Argentina’s government has drawn up plans to vaccinate an initial 11 million people against Covid-19 next year, with officials pinning their hopes on three frontrunners.
A number of coronavirus vaccines are under development worldwide, with optimism rising that several could soon be on the market by next year. Earlier this week, the developers of two vaccines claimed their versions were more than 90 percent effective in recent tests.
President Alberto Fernández’s government – which says it already has agreements in place to purchase hundreds of millions of doses of two currently under development, Russia’s Sputnik V and another developed by the British-Swedish pharmaceutical firm AstraZeneca – hopes to be deploying at least one by the end of the year.
According to reports, the government has also held talks with US pharmaceutical giant Pfizer, which said this week that its vaccine, developed in partnership with German company BioNTech, was performing well in clinical trials.
According to the government’s 2021 budget, the full details of which emerged last week, the Health Ministry is planning to vaccinate over 11,214,921 people initially.
The Fernández administration intends to vaccinate at-risk groups and essential workers first, with healthcare professionals and the elderly prioritised.
Plans have been drawn up to create a central command unit within all provinces to guarantee the distribution and placement of the vaccine. The Health Ministry, provincial governments and the Army will lead the operation, with hospitals, health centres, schools and other buildings would be used as vaccination centres.
Volunteers are also expected to play a key role in the effort. In Buenos Aires Province, at least 13,000 people have already signed up to help staff the programme, Governor Axel Kicillof revealed this week.
Despite the mass roll-out, the government has said that taking a vaccine will not be compulsory. Seeking to calm fears that treatments may have been rushed to market without undergoing sufficient testing, officials have stressed that all vaccines will be subject to “analysis” and “due process.”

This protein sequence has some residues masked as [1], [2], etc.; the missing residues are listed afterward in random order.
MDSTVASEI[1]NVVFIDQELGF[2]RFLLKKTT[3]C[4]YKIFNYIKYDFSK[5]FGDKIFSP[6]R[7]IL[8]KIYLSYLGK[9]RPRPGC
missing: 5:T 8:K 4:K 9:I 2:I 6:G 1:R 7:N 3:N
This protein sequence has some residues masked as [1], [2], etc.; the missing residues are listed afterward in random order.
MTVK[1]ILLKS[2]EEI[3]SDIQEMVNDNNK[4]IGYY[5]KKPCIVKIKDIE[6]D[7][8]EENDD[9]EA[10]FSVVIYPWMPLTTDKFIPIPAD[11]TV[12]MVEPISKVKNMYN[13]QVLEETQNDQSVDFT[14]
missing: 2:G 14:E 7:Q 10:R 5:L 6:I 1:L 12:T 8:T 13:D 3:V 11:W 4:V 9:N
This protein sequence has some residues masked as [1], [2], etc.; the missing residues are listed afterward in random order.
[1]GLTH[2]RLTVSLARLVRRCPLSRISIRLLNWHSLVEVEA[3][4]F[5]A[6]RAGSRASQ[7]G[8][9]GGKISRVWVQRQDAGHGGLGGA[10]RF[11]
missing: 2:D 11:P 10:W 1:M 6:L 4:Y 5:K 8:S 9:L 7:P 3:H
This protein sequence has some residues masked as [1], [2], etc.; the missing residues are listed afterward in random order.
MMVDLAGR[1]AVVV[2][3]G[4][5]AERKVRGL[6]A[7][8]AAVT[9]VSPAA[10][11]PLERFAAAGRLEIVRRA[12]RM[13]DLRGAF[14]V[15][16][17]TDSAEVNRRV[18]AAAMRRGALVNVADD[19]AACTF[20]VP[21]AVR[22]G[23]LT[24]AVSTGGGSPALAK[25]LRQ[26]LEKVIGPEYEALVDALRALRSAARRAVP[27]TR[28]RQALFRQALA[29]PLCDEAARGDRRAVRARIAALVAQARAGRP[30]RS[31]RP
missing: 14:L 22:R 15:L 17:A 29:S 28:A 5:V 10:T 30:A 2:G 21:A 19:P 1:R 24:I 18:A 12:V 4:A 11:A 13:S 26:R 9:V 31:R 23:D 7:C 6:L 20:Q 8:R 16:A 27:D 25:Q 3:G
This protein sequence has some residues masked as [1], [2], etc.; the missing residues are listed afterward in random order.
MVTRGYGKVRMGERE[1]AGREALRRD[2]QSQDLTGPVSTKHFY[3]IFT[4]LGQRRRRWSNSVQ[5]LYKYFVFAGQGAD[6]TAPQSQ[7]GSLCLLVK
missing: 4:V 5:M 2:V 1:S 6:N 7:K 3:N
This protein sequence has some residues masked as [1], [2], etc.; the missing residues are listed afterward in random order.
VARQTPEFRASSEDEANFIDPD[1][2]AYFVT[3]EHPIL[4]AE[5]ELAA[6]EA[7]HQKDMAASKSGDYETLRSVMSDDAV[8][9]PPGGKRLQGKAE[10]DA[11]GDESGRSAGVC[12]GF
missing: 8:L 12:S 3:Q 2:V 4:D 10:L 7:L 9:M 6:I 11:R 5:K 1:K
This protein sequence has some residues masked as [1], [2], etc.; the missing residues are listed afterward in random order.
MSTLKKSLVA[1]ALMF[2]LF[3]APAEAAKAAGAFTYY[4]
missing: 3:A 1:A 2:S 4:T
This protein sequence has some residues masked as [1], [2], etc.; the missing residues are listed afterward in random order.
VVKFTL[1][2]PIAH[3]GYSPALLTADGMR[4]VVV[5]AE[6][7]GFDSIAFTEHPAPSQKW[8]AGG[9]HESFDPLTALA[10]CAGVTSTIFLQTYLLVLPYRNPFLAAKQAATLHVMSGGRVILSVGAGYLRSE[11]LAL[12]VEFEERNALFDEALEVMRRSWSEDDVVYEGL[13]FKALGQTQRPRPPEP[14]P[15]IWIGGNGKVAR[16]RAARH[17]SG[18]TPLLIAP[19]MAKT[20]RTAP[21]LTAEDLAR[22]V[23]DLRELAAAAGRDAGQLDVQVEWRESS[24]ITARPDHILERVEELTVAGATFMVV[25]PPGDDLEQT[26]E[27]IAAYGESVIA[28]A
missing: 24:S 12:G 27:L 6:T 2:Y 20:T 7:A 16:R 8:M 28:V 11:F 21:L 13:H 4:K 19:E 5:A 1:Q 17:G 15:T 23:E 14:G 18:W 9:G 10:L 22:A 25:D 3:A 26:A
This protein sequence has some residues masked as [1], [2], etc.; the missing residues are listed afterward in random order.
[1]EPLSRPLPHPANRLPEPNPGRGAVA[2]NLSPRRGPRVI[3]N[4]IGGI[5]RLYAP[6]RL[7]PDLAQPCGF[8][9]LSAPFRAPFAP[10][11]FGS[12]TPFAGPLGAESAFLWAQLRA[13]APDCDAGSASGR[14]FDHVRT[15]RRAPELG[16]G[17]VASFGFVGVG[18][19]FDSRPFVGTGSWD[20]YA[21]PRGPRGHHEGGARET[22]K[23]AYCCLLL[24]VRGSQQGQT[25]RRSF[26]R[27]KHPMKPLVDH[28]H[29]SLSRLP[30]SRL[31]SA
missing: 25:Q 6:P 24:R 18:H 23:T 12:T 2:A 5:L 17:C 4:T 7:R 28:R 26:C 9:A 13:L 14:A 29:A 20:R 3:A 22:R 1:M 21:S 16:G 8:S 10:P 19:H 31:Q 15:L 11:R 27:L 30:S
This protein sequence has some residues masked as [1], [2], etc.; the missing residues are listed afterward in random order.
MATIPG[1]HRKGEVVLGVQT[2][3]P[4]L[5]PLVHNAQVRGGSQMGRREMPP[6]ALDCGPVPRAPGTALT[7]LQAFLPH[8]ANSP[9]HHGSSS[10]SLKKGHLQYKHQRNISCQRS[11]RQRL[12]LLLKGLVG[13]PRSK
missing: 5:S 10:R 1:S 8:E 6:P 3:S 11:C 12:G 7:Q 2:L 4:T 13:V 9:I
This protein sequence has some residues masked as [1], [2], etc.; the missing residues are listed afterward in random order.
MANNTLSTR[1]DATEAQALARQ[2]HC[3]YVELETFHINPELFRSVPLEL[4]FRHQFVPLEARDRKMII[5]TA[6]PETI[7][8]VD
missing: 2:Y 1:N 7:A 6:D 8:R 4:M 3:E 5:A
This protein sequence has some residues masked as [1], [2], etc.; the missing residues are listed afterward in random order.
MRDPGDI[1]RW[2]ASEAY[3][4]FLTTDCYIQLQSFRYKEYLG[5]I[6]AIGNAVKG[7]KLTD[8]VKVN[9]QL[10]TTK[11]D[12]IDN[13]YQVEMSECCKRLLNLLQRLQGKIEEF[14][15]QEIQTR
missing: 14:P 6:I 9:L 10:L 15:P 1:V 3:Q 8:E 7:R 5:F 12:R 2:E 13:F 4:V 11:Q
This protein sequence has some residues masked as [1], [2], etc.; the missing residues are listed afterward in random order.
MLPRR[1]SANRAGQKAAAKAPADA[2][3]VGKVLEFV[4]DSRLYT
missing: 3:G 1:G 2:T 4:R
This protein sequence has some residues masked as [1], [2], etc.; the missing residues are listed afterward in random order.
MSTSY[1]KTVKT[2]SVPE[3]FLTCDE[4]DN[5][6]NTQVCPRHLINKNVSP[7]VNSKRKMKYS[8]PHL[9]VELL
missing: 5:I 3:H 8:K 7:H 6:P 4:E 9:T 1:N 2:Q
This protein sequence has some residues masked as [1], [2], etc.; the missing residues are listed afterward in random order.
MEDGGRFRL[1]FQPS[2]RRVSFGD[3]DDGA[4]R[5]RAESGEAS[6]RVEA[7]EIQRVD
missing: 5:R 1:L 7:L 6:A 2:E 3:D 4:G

Any of the projected vaccines would have to successfully surmount all test phases and win approval from the national authorities. The views of global health organisations, such as the World Health Organisation, would also be taken into account.
On the horizon
Earlier this month, President Fernández announced progress on an agreement to purchase an initial 25 million doses of the Sputnik V vaccine from Russia and 22 million of the AZD 1222 vaccine being developed by the AstraZeneca laboratory in conjunction with Oxford University. The Health Ministry allocation in the budget would seem to imply the latter on the basis of two shots per person.
A communiqué from the AstraZeneca lab last weekend confirmed Argentina’s purchase of 22 million doses of the Oxford vaccine for delivery in the first half of 2021 in the event of successful testing (it is now in Phase III, the last preceding authorisation). Relations with the Swedish-British firm are well-oiled thanks to their previous agreement for the co-production of hundreds of millions of doses for Latin America.
Pfizer’s vaccine is also on the horizon. The company said this week that if trials continue successfully, it plans to request authorisation from the US Food & Drug Administration (FDA) by the end of the month.
The government insists that it is maintaining negotiations with "almost all" labs and countries researching and developing vaccines against Covid-19.
In the face of widespread doubts about Sputnik V, Health Minister Ginés González García last week specified that "no vaccine will be compulsory." He added that the government wants “massive vaccination for an early start in our aim of lowering the circulation [of the virus] and mortality."
He further confirmed that all vaccines would be submitted to strict controls by ANMAT (Administración Nacional de Medicamentos, Alimentos y Tecnología Médica), Argentina’s equivalent of the FDA.
"We will guarantee that any Argentine being vaccinated can be absolutely sure that the vaccine has passed every test. There is no need to enter into the world of trade and geopolitical wars, talking up or running down one or the other," the minister said.
For now, the delivery date of a potential vaccine can only be pencilled in, though there are signs the window is beginning to narrow. President Fernández is increasingly talking up the idea that it is a matter of when, rather than if.
In a dialogue lasting over half an hour, the Peronist leader recently conversed with his Russian counterpart Vladimir Putin over the acquisition of 20 to 25 million doses of Sputnik V as from next month.
“If all goes well,” around 10 million people could be receiving the Russian vaccine after Christmas, he later announced at a press conference, adding that as many as 750,000 people could already be vaccinated next month courtesy of the Pfizer vaccine, again "if all goes well."
He also said that British and Chinese vaccines would be coming through in March according to other agreements, again if approved and clear of testing. Local outlets have also reported that other potential options – vaccines developed by Sinopharm and Janssen – are also on the table.
A total of 10 potential vaccines have now entered Phase III trials worldwide, tested by tens of thousands of volunteers. All the potential suppliers have “the highest technical quality,” the president assured.